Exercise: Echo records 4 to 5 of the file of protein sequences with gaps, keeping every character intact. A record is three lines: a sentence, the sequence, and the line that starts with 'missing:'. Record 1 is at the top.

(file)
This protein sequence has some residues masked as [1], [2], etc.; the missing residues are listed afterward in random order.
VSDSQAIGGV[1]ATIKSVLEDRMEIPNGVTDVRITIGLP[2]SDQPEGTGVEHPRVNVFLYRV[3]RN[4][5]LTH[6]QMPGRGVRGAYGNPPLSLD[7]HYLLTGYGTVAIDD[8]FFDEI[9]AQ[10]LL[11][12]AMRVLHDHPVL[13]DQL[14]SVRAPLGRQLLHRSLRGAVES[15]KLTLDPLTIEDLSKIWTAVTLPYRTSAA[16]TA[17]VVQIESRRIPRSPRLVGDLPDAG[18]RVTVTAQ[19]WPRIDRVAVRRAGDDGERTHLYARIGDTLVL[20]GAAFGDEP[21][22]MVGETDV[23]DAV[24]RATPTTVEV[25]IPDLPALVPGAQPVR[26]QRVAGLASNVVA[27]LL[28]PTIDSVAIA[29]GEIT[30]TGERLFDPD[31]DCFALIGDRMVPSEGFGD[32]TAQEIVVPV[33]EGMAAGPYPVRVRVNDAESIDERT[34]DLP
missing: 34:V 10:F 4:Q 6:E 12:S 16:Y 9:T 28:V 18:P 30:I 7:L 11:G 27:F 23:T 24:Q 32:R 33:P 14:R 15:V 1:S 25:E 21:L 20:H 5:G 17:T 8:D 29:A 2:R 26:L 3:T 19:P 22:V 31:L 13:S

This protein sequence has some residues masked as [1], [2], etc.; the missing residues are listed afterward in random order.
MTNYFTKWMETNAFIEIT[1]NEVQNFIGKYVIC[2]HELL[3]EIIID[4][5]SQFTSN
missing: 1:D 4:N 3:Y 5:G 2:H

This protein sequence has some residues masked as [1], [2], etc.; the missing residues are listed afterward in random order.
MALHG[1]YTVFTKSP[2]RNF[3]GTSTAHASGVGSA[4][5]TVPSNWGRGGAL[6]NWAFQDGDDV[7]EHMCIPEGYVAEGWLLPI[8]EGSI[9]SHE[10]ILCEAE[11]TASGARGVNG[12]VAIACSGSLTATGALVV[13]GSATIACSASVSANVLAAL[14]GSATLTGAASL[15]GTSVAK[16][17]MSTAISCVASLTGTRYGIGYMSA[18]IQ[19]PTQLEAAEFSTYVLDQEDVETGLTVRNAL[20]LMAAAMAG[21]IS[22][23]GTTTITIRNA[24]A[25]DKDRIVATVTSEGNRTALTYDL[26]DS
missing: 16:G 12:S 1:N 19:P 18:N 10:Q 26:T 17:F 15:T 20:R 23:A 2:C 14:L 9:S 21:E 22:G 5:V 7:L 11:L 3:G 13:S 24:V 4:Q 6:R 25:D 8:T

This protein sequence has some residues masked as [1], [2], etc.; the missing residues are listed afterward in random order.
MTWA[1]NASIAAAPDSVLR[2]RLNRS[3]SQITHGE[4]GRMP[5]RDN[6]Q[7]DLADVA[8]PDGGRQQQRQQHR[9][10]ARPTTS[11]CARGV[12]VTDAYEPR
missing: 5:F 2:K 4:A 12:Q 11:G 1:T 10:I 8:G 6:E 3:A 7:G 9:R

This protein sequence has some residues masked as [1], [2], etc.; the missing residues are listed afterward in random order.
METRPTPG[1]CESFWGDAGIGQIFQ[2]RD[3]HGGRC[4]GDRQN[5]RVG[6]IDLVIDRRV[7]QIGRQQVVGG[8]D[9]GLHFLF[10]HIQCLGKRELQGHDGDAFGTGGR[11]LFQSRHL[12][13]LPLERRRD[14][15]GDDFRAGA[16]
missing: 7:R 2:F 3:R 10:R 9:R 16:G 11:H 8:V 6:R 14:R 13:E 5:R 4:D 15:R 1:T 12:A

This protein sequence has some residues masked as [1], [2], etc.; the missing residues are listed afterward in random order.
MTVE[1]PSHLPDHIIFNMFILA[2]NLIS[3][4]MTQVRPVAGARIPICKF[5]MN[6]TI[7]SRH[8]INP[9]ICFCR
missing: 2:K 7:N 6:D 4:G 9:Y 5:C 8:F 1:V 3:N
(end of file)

This protein sequence has some residues masked as [1], [2], etc.; the missing residues are listed afterward in random order.
MTWA[1]NASIAAAPDSVLR[2]RLNRS[3]SQITHGE[4]GRMP[5]RDN[6]Q[7]DLADVA[8]PDGGRQQQRQQHR[9][10]ARPTTS[11]CARGV[12]VTDAYEPR
missing: 5:F 2:K 4:A 12:Q 11:G 1:T 10:I 8:G 6:E 3:A 7:G 9:R

This protein sequence has some residues masked as [1], [2], etc.; the missing residues are listed afterward in random order.
METRPTPG[1]CESFWGDAGIGQIFQ[2]RD[3]HGGRC[4]GDRQN[5]RVG[6]IDLVIDRRV[7]QIGRQQVVGG[8]D[9]GLHFLF[10]HIQCLGKRELQGHDGDAFGTGGR[11]LFQSRHL[12][13]LPLERRRD[14][15]GDDFRAGA[16]
missing: 7:R 2:F 3:R 10:R 9:R 16:G 11:H 8:V 6:R 14:R 13:E 5:R 4:D 15:R 1:T 12:A